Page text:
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Retail: Compound Taxes
Retail: Compound Taxes

Learn what compound taxes are and how to set them up!

Jesse Osborne avatar
Written by Jesse Osborne
Updated over a week ago

This article provides background information on taxes and how to implement them in GrowFlow Retail. Retailers are advised to consult with their tax advisor for assistance in defining their taxes.


In some jurisdictions, including California, for MJ retailers there are two types of taxes, Standard and Compound taxes. Standard taxes are taxes levied on the pre-tax price of an item. Compound taxes are levied on the total of the pre-tax price and other taxes.

To illustrate these concepts we’ll use the following example:

  • Local Cannabis Tax as a Standard tax

  • Excise tax as a Compound tax, including the Local Cannabis Tax

  • State Sales Tax as a Compound tax, including both the Local Cannabis Tax and the Excise Tax

In the example below, the product has a price of $10.00.

  • The Local Cannabis Tax is 6%, $0.60

  • The Excise Tax is 15%, based on the price of $10.00 and the Local Cannabis Tax of $0.60, comes to $1.59

  • The State Sales Tax is 10%, based on the price of $10.00, the Local Cannabis Tax of $0.60 and the Excise Tax of $1.59 (sum of $12.19), and comes to $1.22

  • The total of the price and all three taxes amounts to $13.41

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It’s important to note that the type of Tax, such as Excise Tax, Sales Tax, or Other Tax does not necessarily denote whether it’s a Standard or Compound Tax. The tax regulations will describe if a tax should include other taxes in its basis and is therefore a Compound Tax.


  • In California, and perhaps other jurisdictions, retailers are required to collect Compound taxes.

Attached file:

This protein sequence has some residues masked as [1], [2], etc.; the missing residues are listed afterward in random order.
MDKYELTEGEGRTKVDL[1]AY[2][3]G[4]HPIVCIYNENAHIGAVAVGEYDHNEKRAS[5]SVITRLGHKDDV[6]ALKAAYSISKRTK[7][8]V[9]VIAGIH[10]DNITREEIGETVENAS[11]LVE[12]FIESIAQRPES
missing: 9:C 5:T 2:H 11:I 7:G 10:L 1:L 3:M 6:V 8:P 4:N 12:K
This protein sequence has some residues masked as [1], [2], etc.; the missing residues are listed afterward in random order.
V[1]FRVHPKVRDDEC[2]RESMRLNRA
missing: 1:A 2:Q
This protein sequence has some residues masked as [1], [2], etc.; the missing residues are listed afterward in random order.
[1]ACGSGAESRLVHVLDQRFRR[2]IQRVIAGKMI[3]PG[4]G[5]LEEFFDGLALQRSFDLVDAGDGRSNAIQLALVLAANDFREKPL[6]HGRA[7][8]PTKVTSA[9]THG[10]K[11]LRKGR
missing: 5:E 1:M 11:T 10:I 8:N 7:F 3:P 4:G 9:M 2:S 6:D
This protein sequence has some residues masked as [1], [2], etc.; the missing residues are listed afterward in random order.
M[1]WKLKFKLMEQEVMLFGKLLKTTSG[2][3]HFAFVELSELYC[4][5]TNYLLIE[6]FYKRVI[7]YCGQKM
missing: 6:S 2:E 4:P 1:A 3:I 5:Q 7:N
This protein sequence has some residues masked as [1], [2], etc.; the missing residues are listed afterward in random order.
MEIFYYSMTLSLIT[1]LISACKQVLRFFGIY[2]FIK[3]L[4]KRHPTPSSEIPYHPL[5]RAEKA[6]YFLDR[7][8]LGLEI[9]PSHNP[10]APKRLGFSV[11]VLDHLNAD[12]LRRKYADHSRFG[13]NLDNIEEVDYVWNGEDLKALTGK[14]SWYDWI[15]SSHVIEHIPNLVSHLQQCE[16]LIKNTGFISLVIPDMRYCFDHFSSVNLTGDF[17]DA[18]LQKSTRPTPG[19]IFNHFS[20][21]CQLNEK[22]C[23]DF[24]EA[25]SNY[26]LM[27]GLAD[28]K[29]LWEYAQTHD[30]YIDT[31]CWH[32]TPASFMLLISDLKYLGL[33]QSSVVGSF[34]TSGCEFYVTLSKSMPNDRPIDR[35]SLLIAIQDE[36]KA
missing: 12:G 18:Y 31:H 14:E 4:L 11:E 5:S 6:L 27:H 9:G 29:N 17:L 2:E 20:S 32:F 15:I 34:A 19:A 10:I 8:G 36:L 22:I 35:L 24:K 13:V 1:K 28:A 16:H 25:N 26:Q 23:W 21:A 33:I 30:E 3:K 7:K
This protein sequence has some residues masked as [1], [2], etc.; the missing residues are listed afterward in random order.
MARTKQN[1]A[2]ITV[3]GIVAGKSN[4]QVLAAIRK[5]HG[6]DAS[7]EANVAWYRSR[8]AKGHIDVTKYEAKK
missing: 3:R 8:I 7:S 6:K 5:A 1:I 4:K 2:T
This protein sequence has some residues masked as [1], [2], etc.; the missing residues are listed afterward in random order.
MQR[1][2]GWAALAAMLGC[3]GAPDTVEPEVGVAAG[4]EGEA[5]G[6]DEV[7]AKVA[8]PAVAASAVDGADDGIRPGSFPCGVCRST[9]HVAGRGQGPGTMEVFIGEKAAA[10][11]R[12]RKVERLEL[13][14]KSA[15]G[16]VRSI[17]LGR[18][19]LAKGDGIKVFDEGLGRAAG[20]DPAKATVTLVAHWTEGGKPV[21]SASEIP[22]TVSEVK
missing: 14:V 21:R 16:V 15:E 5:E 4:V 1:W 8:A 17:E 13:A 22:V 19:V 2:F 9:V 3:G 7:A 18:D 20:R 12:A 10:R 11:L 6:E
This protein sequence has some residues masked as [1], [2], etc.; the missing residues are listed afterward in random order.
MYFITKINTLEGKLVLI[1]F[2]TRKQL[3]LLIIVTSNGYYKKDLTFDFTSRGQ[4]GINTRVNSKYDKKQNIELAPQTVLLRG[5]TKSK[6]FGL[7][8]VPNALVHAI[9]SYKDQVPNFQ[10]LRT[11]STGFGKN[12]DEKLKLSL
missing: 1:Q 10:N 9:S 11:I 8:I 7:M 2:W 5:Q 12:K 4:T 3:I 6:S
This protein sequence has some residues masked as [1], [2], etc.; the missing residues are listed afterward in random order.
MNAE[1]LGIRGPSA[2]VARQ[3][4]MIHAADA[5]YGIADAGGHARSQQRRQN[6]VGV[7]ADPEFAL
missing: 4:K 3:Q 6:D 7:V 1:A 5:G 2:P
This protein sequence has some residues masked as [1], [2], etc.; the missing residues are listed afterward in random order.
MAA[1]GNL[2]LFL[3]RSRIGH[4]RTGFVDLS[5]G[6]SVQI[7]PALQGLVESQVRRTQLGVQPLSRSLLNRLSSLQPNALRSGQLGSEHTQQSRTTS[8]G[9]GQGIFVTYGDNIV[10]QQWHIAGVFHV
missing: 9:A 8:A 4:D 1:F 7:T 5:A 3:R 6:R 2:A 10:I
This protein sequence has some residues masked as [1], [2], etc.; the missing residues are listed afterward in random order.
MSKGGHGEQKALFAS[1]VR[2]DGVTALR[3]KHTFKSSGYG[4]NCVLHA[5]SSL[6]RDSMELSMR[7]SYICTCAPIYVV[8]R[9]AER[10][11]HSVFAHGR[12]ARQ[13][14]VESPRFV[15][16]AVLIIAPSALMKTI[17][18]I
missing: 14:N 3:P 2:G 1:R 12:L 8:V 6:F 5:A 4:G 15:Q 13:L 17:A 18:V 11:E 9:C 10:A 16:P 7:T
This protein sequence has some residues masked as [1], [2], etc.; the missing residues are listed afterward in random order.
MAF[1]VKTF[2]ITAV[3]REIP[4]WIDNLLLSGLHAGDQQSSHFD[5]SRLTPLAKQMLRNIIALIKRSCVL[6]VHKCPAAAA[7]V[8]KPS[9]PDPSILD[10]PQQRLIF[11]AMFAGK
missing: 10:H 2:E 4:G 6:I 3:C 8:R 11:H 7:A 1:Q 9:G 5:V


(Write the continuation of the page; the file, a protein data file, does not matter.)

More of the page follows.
• California has new Excise Tax rules going into effect on January 1st, 2023, that may require retailers to use Compound Taxes.

How do you use it?


  • Retailers should consult with a tax advisor on how taxes should be implemented, including which taxes, if any, are compound taxes.

  • When creating a Compound Tax, you must select which of the already defined tax or taxes should be included when calculating the tax.

Creating Compound Taxes

  • Navigate to Settings.

  • Select Taxes.

  • First create a tax that is not a Compound tax, a tax that only includes the price of the product.

  • In the upper right-hand corner, click on the green "+" icon.

  • In the Add New Tax modal, enter the Tax Name, Rate, and which Products the tax applies to. Add any relevant exclusions if necessary.

    • If this is the first tax you are adding, there will be no taxes available for inclusion in Compound Taxation.

  • Click Save & Close.

  • You'll be taken back to the Taxes page. Click on the green "+" icon again to add another tax.

  • In this example, we will create an Excise Tax, as a Compound tax, and include the Local Cannabis Tax.

    • Complete the form and expand “Included Taxes”

    • Click on the check box to add the Local Cannabis Tax